C# Code Examples Tutorial – Complete Guide

Welcome to a rich and immersive learning experience about C# programming. In this multi-part tutorial, we will venture into the heart of C# code examples around simple game mechanics and analogies. It’s a journey that will be engaging and valuable for both the novice coders and those with some programming experience under their belt.

The motive behind this tutorial is simple: to make C# more accessible, understandable and practical for you. So, whether you are starting your coding journey from scratch or looking to level up your current skills, this comprehensive tutorial is where you need to be.

So, what is C#?

C# pronounced as ‘C-Sharp’, is a general-purpose, object-oriented programming language. Developed by Microsoft, it is used for creating a range of applications, including console applications, robust Windows desktop applications, web services, and games.

But why should I learn it?

Learning C# is an excellent investment for a number of reasons.

  • Firstly, C# is one of the most popular programming languages worldwide. Many businesses, especially in the field of game development, choose C# due to its simplicity and flexibility.
  • Secondly, considering the gaming industry, C# is the primary language used in Unity – one of the world’s leading real-time game engines.
  • Last but certainly not least, learning C# opens many doors to lucrative job opportunities in multiple sectors, from tech to entertainment and beyond.

What can I use it for?

As an extremely versatile language, C# is predominantly used for building professional-grade desktop applications and games. Also, given its role in .NET framework, it’s extensively used to develop Windows applications and web services.

CTA Small Image

Setting Up Your Environment

To start playing with C#, you’ll need a text editor or an integrated development environment (IDE) where you can write and run your code.

We recommend using Visual Studio for a seamless experience. Here’s how you can get it set up:

  1. Visit the Visual Studio Download page, and grab the latest community edition, which is free for learning and small project purposes.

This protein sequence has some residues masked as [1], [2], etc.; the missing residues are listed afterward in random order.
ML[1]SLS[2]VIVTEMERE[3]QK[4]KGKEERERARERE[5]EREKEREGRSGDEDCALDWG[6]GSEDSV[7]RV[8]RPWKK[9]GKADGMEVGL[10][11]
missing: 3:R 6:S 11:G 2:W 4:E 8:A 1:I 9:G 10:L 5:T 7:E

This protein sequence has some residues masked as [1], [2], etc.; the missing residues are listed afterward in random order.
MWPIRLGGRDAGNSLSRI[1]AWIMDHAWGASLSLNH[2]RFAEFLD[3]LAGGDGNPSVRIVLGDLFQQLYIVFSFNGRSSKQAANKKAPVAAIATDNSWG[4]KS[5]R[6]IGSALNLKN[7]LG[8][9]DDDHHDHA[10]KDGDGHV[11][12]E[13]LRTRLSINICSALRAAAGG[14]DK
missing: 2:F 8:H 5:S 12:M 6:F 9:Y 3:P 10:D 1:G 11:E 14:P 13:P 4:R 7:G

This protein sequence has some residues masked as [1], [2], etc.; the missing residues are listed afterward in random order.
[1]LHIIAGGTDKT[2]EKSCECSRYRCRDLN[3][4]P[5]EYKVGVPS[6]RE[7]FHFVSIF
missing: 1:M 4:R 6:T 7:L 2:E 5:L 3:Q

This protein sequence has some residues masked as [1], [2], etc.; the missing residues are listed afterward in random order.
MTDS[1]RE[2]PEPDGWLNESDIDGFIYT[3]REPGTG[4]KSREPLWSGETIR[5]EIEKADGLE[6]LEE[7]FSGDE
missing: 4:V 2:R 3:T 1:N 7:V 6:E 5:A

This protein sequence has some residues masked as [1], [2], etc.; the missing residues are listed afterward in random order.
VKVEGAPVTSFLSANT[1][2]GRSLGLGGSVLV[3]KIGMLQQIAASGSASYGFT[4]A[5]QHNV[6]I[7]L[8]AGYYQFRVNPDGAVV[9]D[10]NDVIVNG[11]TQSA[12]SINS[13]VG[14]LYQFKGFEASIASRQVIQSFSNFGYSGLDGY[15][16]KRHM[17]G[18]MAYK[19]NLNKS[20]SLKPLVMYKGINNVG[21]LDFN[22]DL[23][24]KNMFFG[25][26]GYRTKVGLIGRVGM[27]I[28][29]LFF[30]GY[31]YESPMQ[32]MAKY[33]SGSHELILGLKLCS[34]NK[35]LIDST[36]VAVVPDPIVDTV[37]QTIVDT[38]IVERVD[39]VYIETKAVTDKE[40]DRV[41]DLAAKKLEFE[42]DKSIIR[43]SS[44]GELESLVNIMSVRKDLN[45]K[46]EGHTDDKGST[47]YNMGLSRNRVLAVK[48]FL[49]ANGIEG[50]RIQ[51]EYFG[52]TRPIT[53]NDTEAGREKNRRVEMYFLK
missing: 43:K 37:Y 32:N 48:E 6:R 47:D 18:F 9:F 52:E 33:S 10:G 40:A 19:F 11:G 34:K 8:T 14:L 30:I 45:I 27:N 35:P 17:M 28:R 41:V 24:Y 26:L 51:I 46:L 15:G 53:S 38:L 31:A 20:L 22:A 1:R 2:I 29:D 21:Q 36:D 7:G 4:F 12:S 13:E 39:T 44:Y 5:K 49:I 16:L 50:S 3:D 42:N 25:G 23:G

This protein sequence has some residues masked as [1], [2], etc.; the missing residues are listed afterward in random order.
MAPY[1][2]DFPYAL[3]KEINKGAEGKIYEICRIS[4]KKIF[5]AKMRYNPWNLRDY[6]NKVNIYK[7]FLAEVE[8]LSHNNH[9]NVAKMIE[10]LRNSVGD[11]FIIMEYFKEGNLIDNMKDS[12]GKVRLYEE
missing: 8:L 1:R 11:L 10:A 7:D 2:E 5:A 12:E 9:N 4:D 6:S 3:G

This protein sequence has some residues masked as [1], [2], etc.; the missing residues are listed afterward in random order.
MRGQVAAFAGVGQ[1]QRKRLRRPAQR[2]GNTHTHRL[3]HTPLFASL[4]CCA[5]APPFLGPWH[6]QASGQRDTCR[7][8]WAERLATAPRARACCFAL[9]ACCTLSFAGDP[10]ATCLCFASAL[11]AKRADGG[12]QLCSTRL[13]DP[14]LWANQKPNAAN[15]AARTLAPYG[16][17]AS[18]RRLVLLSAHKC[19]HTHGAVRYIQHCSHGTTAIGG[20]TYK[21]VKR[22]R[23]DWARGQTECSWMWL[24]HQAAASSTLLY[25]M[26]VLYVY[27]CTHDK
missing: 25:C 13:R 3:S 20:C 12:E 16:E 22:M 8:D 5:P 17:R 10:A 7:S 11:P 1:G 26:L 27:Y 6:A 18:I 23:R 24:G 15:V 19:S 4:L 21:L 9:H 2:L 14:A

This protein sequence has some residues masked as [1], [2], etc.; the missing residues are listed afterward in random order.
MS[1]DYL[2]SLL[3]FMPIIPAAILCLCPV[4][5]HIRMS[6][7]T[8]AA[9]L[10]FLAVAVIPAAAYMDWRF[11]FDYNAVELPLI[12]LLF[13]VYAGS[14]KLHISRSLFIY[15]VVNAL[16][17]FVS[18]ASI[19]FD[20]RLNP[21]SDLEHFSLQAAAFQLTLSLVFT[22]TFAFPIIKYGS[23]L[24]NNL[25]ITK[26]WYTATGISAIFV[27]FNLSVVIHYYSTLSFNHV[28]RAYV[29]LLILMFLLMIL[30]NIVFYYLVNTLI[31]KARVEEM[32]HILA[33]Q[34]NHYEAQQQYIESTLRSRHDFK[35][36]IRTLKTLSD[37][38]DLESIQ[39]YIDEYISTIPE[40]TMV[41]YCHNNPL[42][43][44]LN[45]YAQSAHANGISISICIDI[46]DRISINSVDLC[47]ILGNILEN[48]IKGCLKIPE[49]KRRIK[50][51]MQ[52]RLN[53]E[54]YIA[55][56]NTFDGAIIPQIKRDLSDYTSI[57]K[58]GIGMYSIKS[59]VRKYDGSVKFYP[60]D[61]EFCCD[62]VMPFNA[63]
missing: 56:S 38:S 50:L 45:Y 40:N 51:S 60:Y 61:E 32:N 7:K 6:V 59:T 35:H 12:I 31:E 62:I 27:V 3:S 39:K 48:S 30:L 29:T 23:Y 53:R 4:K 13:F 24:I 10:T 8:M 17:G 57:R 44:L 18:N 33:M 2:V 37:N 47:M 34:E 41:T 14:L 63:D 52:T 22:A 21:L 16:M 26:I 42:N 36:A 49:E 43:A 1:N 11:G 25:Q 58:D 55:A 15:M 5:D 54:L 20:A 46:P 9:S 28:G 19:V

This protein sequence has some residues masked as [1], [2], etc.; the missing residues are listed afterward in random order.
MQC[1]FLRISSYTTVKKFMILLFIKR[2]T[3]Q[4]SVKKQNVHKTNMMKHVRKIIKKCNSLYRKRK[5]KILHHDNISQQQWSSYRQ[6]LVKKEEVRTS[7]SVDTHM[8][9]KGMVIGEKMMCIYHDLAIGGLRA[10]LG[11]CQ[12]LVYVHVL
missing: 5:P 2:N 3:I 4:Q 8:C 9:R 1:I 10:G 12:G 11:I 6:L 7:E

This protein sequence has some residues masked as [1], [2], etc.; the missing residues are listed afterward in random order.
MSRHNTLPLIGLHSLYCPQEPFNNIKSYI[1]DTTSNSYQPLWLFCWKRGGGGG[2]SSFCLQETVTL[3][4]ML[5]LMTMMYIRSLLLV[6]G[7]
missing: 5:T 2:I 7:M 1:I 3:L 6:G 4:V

2. Once the download is complete, initiate the installation process. You will be prompted to select workloads for your project. Check the box that says .NET desktop development.
  3. Click Install and let Visual Studio do its thing. Once the installation is complete, you’re set to start coding in C#!

A Simple Console Application in C#

Now that you have your development environment, let’s create a new console application.

//Open Visual Studio and select "Create a new project".
//In the search box, type "Console" and choose "Console App (.NET Core)" as the template.
//Name your project, choose the location and click "Create"!

Your new C# project comes with a template code. Let’s replace it with this:

using System;

namespace HelloWorld
    class Program
        static void Main(string[] args)
            Console.WriteLine("Hello Zenva!");

Press the Start button on your IDE (or F5 on your keyboard) to run the application. Your console should display the message “Hello Zenva!”.

The Basics of C# Syntax

Let’s dive into some of the basics of C# syntax:

Variables and Types

In C#, data can be stored in various types. To declare a variable, you must specify its type:

string name = "Zenva";
int age = 2020;
bool isBest = true;

Control Structures

C# includes several control structures such as if-else, switch, and loops. Here are some examples:

int temperature = 34;
if (temperature < 30)
    Console.WriteLine("It's cold.");
    Console.WriteLine("It's hot.");

string fruit = "Apple";
switch (fruit)
    case "Apple":
        Console.WriteLine("It's an apple.");
    case "Banana":
        Console.WriteLine("It's a banana.");
        Console.WriteLine("It's a mystery fruit.");

int i = 1;
while (i <= 5)


A function is a block of code that performs a specific task. A simple function could look like this:

void SayHello()
    Console.WriteLine("Hello Zenva!");

To call this function, you simply need to use its name followed by parentheses:

SayHello();  // Outputs "Hello Zenva!"

Functions can also take parameters and return values. Here is an example of a function that takes two numbers, adds them, and returns the result:

int Add(int num1, int num2)
    int result = num1 + num2;
    return result;

Here’s how you can call this function:

int sum = Add(5, 7);  // sum will be 12


An array is a special variable that can hold multiple values of the same type. To create an array, you need to declare a variable with square brackets and assign it a new array instance of a certain size:

int[] numbers = new int[5];  // An array of integers with a length of 5

You can set or access the values in an array using an index: